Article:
A meteorite lands in the woods outside the small town of Wheelsy. On the same night, local businessman Grant Grant (Micheal Rooker) heads to a bar after his glamorous young wife Starla (Elizabeth Banks) rejects his sexual advances. Dallying in the woods with another woman, Grant is attacked by an alien parasite, which leaps into his body and slowly transforms him into a ravenous, hideous monster. Needing fresh victims to stay alive, Grant embarks on a killing spree while spawning hundreds of slugs to find new hosts. With the residents of Wheelsy turning into crazed bloodsucking maniacs, it's up to Starla and local police chief Bill Pardy (Nathan Fillion) to save the town and, it would seem, the whole world from this ghastly horror.
Review by Richard Kuipers:
Suddenly it seems contemporary horror movie makers have discovered the spirit of 70s and 80s fright flicks, and the genre is all the better for it. Slither is an honourable amalgamation of several dozen spookers of days gone by, and while it is by no means necessary to be a student of horror to enjoy it, those familiar with David Cronenberg's Shivers (1974), Brian Yuzna's Society (1989), Frank Henelotter's Basket Case (1982), Jim Muro's Street Trash (1987) and Harry Thomason's hilarious Z-grade atrocity The Day It Came To Earth (1979) are sure to have fun playing "spot the influence".
Though not quite sharply humorous enough to rank with top-tier revisionist fare such as Lake Placid (1999), Slither is still a tasty item for anyone sick of super-sadistic gore-fests like Saw, Hostel and those revolting films carrying the name Rob Zombie on the credits. Director James Gunn - a graduate of Troma Films and writer of the adequate Dawn Of The Dead remake - knows the territory and applies just the right amount of grue to this cheerfully preposterous tale.
You know you're in good hands when the opening scene involves a couple of doofus cops sitting in their patrol car making inane conversation while listening to Hank Williams' "Your Cheatin' Heart". It gets better as we get around the hick town of Wheelsy, where most of the residents look like they're only a genetic stone's throw away from the mutant family in The Hills Have Eyes. Everyone, that is, except hunky cop Bill (Nathan Fillion) and local hottie Starla (Elizabeth Banks), whose go-figure marriage to bull-headed Grant Grant (Michael Rooker) is happily annulled when he transforms at first into something resembling Belial the Basket Case monster on steroids, and then finally into a slathering mass of distended limbs, pulsating organs and conjoined fleshy bits evoking memories of the "shunting" scenes in Society.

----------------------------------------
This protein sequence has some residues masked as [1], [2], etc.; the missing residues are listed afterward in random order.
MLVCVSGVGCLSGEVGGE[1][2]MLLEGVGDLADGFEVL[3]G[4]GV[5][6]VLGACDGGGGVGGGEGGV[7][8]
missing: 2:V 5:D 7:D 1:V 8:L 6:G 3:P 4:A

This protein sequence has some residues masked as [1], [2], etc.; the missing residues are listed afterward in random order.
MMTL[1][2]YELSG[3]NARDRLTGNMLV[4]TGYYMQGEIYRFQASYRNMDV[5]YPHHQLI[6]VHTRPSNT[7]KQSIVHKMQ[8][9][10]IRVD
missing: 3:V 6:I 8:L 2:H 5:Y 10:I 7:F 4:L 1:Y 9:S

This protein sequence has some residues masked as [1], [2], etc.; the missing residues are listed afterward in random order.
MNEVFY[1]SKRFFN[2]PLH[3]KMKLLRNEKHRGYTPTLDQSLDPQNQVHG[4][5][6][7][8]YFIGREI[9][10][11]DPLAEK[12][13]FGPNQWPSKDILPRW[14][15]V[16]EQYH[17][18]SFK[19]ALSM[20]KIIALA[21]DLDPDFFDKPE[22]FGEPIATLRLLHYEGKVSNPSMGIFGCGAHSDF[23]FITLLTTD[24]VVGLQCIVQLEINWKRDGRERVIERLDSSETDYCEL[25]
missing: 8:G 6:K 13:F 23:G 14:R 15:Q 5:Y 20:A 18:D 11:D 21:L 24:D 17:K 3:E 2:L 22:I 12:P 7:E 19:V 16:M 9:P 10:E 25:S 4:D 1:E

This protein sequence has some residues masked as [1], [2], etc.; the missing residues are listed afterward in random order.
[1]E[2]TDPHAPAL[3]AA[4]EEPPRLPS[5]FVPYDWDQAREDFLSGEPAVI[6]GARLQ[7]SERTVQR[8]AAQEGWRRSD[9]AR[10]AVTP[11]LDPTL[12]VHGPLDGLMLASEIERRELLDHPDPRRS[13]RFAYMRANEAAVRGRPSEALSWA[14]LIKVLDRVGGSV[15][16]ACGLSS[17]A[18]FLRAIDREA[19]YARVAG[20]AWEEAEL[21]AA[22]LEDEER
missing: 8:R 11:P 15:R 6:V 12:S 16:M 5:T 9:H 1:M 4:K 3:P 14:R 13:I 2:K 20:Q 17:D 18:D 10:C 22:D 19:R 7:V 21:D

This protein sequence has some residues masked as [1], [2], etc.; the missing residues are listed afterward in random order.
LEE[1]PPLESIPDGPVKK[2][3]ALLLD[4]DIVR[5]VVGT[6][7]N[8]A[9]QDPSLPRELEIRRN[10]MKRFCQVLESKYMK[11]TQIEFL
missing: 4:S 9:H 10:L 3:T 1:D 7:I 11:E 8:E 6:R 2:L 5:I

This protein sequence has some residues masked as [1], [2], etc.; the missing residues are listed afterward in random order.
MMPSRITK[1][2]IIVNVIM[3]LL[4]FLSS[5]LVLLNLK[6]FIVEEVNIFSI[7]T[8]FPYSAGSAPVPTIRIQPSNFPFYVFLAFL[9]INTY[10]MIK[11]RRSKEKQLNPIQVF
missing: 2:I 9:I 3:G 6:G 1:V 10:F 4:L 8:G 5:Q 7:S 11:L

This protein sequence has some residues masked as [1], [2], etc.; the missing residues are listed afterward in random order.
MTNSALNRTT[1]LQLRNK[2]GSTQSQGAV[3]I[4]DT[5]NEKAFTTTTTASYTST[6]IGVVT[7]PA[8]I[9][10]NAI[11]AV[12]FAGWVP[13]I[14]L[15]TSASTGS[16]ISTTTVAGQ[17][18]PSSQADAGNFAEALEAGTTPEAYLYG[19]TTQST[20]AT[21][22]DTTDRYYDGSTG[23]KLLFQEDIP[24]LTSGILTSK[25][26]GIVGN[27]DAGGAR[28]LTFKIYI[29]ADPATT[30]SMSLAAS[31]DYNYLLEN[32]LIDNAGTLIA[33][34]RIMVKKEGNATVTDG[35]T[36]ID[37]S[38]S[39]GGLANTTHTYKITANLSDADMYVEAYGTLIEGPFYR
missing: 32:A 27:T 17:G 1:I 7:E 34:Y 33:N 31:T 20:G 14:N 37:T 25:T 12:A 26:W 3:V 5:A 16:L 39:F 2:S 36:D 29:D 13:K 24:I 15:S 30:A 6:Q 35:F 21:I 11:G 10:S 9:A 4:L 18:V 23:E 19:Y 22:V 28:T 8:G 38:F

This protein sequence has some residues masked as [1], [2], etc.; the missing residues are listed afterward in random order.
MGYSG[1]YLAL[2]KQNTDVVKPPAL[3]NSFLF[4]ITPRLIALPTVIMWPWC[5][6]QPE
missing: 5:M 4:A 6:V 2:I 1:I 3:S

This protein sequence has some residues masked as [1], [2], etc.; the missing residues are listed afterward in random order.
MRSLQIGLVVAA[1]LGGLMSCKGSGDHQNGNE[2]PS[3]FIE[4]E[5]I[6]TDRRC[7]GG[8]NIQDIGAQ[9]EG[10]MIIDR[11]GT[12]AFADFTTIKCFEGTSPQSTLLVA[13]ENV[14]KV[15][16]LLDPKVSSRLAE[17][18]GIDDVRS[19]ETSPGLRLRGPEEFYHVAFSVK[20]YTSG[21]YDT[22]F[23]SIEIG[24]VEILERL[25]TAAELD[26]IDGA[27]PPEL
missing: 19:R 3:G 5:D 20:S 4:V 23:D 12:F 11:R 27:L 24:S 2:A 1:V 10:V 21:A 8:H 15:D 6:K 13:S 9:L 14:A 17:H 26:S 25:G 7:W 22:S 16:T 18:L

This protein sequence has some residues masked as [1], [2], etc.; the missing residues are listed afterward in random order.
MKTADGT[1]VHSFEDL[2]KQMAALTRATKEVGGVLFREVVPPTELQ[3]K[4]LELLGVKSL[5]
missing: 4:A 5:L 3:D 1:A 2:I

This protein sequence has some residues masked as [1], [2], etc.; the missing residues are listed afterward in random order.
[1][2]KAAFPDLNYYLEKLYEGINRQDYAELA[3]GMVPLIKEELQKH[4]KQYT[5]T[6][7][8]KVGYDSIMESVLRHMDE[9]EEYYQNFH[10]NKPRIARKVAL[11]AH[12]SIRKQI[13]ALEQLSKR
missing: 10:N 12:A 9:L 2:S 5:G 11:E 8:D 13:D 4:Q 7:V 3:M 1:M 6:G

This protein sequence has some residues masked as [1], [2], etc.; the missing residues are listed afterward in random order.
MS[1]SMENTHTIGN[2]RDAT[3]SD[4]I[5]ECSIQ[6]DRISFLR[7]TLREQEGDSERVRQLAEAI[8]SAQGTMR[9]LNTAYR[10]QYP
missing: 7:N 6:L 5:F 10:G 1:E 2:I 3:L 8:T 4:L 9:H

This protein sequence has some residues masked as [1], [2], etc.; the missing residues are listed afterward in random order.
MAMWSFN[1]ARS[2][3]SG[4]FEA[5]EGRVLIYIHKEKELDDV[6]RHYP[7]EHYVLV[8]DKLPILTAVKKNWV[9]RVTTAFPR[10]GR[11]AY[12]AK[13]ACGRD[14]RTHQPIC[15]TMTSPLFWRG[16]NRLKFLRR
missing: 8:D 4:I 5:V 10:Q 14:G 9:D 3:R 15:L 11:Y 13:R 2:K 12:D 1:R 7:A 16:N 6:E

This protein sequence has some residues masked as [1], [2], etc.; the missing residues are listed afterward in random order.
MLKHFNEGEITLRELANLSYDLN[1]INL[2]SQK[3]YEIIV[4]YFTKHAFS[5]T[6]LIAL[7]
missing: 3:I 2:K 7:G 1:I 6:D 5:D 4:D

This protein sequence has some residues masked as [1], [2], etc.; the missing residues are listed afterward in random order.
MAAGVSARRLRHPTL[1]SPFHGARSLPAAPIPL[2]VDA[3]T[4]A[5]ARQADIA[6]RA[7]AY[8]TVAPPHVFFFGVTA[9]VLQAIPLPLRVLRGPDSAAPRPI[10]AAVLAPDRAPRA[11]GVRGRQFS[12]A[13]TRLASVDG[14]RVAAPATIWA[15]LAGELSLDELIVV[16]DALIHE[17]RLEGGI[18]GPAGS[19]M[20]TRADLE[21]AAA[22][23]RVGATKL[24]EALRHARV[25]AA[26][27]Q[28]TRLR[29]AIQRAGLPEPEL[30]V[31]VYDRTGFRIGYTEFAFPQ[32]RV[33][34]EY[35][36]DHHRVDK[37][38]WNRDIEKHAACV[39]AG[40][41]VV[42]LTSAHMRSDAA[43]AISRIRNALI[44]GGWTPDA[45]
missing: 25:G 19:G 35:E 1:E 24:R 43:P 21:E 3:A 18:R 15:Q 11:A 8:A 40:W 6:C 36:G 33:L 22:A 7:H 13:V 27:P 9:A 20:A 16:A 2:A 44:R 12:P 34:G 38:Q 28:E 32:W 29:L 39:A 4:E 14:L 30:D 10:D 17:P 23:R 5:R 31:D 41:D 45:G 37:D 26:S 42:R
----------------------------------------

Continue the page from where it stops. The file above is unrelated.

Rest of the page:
It's all good grisly stuff, done without an excess of gore and with the good cheer of a cast keeping straight faces throughout. Squeamish viewers may be tested once the slimy slugs slither into the bathtubs of teenage girls, but thankfully Gunn knows when to pull back and leave the high disgust factor side of horror to lesser talents. The only disappointment is the humour. There are some nice cracks at boot-scootin' country bumpkins and monster fighting techniques, but too often character-based jokes fall flat. A case in point is corrupt Mayor MacReady (Gregg Henry), whose constant stream of four-letter words is supposed to guarantee laughs simply because he's the authority figure. Still, Slither emerges as a pretty good drive-in movie and if Gunn can iron out the bugs in his satirical writing, his future work promises much.
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CAST: Nathan Fillion, Elizabeth Banks, Michael Rooker, Gregg Henry, Tania Saulnier
PRODUCER: Paul Brooks, Eric Newman,
DIRECTOR: James Gunn
SCRIPT: James Gunn
CINEMATOGRAPHER: Gregory Middleton
EDITOR: John Axelrad
MUSIC: Tyler Bates
PRODUCTION DESIGN: Andrew Neskoromny
RUNNING TIME: 96 minutes
AUSTRALIAN DISTRIBUTOR: UIP
AUSTRALIAN RELEASE: May 18, 2006
RIVERSIDE SNEAK PEEK PREMIERES
A program of premiere screenings of new movies prior to their commercial release
on 4 consecutive Tuesdays in February, following a FREE introductory screening on February 17, 2015 at Riverside Theatre,
Curated & presented by Andrew L. Urban, discussion to
follow with special guests. Briefing notes provided.